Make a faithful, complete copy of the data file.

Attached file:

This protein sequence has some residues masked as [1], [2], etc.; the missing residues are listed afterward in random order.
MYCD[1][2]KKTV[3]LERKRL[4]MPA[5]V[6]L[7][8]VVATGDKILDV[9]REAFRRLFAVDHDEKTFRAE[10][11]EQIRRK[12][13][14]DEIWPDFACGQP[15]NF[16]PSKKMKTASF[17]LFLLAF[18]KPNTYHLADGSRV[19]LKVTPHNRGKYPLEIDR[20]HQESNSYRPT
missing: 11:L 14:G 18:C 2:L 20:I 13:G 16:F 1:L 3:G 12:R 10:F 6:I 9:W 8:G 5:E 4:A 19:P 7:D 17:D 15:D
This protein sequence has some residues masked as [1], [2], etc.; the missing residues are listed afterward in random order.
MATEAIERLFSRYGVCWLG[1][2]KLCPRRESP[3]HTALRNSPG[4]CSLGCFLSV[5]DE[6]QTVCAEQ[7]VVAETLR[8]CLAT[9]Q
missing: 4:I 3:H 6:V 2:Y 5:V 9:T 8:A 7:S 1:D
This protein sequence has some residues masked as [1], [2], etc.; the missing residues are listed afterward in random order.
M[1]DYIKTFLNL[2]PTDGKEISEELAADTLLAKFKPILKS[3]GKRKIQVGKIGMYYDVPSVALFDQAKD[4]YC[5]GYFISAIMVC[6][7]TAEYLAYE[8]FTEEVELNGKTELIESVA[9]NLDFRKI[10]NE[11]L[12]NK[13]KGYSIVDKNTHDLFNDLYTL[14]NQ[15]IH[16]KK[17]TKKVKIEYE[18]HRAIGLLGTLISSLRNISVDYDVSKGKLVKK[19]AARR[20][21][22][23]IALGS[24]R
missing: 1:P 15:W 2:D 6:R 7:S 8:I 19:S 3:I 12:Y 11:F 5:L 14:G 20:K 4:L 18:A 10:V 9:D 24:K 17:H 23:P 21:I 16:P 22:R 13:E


This protein sequence has some residues masked as [1], [2], etc.; the missing residues are listed afterward in random order.
MYCD[1][2]KKTV[3]LERKRL[4]MPA[5]V[6]L[7][8]VVATGDKILDV[9]REAFRRLFAVDHDEKTFRAE[10][11]EQIRRK[12][13][14]DEIWPDFACGQP[15]NF[16]PSKKMKTASF[17]LFLLAF[18]KPNTYHLADGSRV[19]LKVTPHNRGKYPLEIDR[20]HQESNSYRPT
missing: 11:L 14:G 18:C 2:L 20:I 13:G 16:F 1:L 3:G 12:R 10:F 6:I 9:W 8:G 5:E 4:A 19:P 7:D 17:D 15:D
This protein sequence has some residues masked as [1], [2], etc.; the missing residues are listed afterward in random order.
MATEAIERLFSRYGVCWLG[1][2]KLCPRRESP[3]HTALRNSPG[4]CSLGCFLSV[5]DE[6]QTVCAEQ[7]VVAETLR[8]CLAT[9]Q
missing: 4:I 3:H 6:V 2:Y 5:V 9:T 8:A 7:S 1:D
This protein sequence has some residues masked as [1], [2], etc.; the missing residues are listed afterward in random order.
M[1]DYIKTFLNL[2]PTDGKEISEELAADTLLAKFKPILKS[3]GKRKIQVGKIGMYYDVPSVALFDQAKD[4]YC[5]GYFISAIMVC[6][7]TAEYLAYE[8]FTEEVELNGKTELIESVA[9]NLDFRKI[10]NE[11]L[12]NK[13]KGYSIVDKNTHDLFNDLYTL[14]NQ[15]IH[16]KK[17]TKKVKIEYE[18]HRAIGLLGTLISSLRNISVDYDVSKGKLVKK[19]AARR[20][21][22][23]IALGS[24]R
missing: 1:P 15:W 2:D 6:R 7:S 8:I 19:S 3:I 12:Y 11:F 5:L 14:G 20:K 4:L 18:A 10:V 9:D 24:K 17:H 23:P 21:I 16:P 22:R 13:E